Monday, January 5, 2009

13 Ways to Organize Your Life In Craft

The following is a reprint of an article from The Craft Report:

13 Ways to Organize Your Life In Craft

Set regular business hours. Let your friends and family know that these are times when you will not be available for social visits or phone calls. This is your job. Act like it!

Leave phone calls to your answering machine or voice mail, and set aside a half hour a day, for example, to return phone calls to customers. Let friends and family know you will call them as soon as you have some free time.

Set aside time, even if it is only a few minutes, to relax. Set a "closing" time each day that you will put down your work and leave it until tomorrow. Some artists may work non-stop until a project is finished, but doing this consistently and consecutively can take its toll.

In the same vein, take regular, although perhaps brief, breaks. Walk outside for some air, run errands, etc., just to get a few minutes away from your work. Not only is this good for your peace of mind, but also for your body, which can get stiff from sitting or standing in one position for long periods of time.

Pick one day each week to do certain tasks: Mondays for mailing invoices, Tuesdays for follow-up calls on overdue bills, Wednesdays for ordering supplies, Thursdays for research/reading about your field or your market, Fridays for thinking and creativity -- focus completely on your work and new ideas.

Seek assistance in areas of your work that you can't manage and are letting slide, e.g., financial records, invoices, bill collecting, order fulfillment. Even an assistant who is paid to come to your studio once a month and update all billing and collect on overdue invoices may free up a greater deal of your time than you realize.

Talk to other artists. Other people may have learned valuable management tips through their own experiences or from other artists. Ask your neighbors at a craft show how they keep records, manage invoicing and collecting, ship orders, purchase supplies, etc.

Visit online news groups. Internet sites like The Crafts Report's online discussion group
( and the alt.crafts.professional newsgroup are online forums for craftspeople to share professional problems and solutions, or just keep in touch with other people with similar lives or situations.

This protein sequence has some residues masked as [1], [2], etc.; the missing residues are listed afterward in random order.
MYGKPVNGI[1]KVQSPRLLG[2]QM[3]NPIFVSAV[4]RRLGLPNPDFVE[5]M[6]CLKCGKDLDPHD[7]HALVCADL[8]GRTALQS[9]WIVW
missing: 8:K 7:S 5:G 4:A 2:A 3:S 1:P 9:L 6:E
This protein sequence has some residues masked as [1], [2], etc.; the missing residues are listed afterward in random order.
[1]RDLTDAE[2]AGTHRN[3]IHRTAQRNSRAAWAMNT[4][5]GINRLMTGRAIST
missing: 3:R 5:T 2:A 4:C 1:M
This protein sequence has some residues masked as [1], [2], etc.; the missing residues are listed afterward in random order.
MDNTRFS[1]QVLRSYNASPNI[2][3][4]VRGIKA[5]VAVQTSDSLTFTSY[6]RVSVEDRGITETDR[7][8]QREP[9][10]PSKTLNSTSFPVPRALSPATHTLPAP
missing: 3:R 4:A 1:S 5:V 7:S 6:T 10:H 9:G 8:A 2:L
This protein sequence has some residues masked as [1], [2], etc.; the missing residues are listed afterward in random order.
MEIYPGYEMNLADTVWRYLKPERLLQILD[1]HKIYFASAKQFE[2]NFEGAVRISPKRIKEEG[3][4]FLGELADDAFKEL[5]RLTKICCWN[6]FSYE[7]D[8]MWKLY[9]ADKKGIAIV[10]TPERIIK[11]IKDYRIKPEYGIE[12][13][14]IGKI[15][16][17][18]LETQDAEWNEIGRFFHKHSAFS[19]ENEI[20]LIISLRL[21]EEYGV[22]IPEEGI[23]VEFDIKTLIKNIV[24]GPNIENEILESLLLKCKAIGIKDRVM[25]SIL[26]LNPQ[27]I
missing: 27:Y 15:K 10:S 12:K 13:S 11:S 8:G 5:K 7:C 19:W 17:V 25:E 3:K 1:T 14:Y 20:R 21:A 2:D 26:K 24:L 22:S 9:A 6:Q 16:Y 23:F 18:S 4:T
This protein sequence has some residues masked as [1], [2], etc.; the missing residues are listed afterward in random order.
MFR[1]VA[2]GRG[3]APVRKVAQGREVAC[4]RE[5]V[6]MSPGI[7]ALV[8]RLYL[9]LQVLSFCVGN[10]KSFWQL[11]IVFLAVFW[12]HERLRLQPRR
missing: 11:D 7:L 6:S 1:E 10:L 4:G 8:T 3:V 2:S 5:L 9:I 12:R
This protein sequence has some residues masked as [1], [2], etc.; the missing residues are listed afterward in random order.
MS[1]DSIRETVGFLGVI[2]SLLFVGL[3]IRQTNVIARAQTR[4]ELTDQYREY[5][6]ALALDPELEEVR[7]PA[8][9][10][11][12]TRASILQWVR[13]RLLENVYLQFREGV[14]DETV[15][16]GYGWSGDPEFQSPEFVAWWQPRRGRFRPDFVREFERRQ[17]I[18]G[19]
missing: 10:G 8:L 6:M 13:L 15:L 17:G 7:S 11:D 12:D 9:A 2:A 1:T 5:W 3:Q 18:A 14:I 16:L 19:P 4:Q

Set realistic deadlines. Deadlines can help you stay on track from day to day, and if followed, will help you avoid hectic "crunch times" like pre-show inventory preparation and promotion, or submission deadlines for juried shows or competitions that seemed so far away just a few weeks ago. Set a deadline for having your pre-show mailing printed and ready to go in plenty of time. Set a deadline for having your work photographed and slides ready to mail. Mark a calendar and check it every day to see what you need to accomplish.

Prioritize. Whatever you have on the calendar for each day, do that first. If you have multiple tasks scheduled, decide which one is the most important and do that first. Anything unfinished should become the next day's priority.

Stop and think. This works if you're feeling overwhelmed -- you have too much to do and too little time, and all you can do is think about how much you have to do and how you'll never get it all done. Sit down and think about what is most important, and go from there.

Set aside the last few minutes of every day to review completed and unfinished tasks, and plan for tomorrow's tasks.

And, finally, take the time each day to appreciate your work and the fact that you can make money doing work that you love. If you're not feeling very appreciative of your work at the moment, ask yourself, "Why not?" and then try to think of possible solutions. If the bills are piling up and dealing with customers is making you dread answering the phone or making necessary phone calls, perhaps you can consider hiring a part-time business manager. Will the costs be offset by the extra time (and peace of mind) you will have to invest in your work? If not, what are your other options? Think about it and make it happen, so that you can enjoy the life you lead to its fullest.


  1. "Leave phone calls to your answering machine or voice mail" - This is so so important if you have young children. There is nothing more embarrassing than attempting to answer a business call with screaming children. I try to resist answering and make my phone calls at nap time. Good tips Larry. I like the working on a schedule thing... wish I was better about that.